In 1990, the University of Puerto Rico established the 16-ha Hurricane Recovery Plot in the lowland moist forest of the Luquillo Experimental Forest, a long-term research site of the U.S. Forest Service and one of the largest protected forest areas remaining in Puerto Rico. The relatively low tree diversity of this insular forest makes a 16-ha plot adequate at this site. Hurricane Hugo struck the plot in 1989, providing an opportunity to study the impact of a major hurricane on a tropical forest. Preliminary analysis of the second census (all stems >= 1 cm) shows that mortality rates since 1991 have been low. The total number of stems for most species >= 10 cm dbh is back to pre-hurricane levels, as mortality was equal to the recruitment of stems from smaller size classes.
Destruction from Hurricane Hugo provided an important opportunity for establishment and growth of pioneer trees; however, overall, it appears to have had relatively little net impact on the remainder of the tree community. Researchers are currently analyzing the effects of Hurricane George, which hit the site in 1998. Hurricane George is providing an unparalleled opportunity to reanalyze storms' impacts on the forest.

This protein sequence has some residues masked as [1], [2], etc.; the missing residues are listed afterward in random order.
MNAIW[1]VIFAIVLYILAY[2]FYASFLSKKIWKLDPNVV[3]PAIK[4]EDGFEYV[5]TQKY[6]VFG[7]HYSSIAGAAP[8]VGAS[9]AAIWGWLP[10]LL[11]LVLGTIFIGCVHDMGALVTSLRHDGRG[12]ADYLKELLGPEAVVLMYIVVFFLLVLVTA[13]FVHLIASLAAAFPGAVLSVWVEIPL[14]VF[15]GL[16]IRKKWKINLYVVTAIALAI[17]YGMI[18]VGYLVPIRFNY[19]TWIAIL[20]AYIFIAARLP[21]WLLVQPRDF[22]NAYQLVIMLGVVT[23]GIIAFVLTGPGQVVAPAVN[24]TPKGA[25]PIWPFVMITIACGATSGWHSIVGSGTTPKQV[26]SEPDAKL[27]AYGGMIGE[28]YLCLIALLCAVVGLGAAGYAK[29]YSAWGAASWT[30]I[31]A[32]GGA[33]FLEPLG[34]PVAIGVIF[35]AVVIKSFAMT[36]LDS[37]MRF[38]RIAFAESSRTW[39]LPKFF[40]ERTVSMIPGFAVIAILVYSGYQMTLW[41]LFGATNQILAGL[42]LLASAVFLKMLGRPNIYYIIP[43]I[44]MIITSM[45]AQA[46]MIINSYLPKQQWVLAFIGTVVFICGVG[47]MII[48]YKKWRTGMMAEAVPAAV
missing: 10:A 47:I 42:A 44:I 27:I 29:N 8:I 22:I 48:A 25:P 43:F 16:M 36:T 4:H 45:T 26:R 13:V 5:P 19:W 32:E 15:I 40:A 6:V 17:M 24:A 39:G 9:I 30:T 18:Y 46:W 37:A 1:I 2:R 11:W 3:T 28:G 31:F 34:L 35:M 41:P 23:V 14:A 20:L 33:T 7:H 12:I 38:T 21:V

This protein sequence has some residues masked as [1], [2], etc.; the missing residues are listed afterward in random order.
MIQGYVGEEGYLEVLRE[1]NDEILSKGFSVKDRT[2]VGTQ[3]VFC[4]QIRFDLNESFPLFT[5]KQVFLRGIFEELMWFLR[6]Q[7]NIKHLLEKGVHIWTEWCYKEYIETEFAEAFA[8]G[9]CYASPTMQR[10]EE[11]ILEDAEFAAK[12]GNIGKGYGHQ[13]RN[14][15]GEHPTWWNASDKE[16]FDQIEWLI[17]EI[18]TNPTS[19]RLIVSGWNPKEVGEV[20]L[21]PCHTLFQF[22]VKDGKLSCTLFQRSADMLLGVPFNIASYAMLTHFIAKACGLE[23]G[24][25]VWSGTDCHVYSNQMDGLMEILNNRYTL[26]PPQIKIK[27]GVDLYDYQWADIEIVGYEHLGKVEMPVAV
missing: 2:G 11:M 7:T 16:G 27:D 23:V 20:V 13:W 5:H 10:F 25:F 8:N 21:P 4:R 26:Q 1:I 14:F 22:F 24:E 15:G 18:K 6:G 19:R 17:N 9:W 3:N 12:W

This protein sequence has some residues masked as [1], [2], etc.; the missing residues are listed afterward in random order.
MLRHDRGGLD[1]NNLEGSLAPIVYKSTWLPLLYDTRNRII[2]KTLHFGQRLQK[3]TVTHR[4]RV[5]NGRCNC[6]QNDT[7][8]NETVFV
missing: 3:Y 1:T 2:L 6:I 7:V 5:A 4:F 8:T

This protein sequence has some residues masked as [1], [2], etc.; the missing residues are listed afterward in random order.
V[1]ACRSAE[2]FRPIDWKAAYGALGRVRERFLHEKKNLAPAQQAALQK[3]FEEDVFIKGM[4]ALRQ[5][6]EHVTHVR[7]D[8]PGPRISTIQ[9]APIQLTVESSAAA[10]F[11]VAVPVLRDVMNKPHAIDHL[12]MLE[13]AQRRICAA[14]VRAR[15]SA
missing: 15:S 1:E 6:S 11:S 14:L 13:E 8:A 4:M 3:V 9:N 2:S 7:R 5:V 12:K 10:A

Luquillo is one of 30 NSF Long Term Ecological Research (LTER) field sites. LTER’s mission is to provide the scientific community, policy makers, and society with the knowledge and predictive understanding necessary to conserve, protect, and manage the nation’s ecosystems, their biodiversity, and the services they provide. The LTER Network was founded in 1980 by the National Science Foundation with the recognition that long-term research could help unravel the principles and processes of ecological science, which frequently involves long-lived species, legacy influences, and rare events. As policymakers and resource managers strive to incorporate reliable science in their decision making, the LTER Network works to generate and share useful and usable information.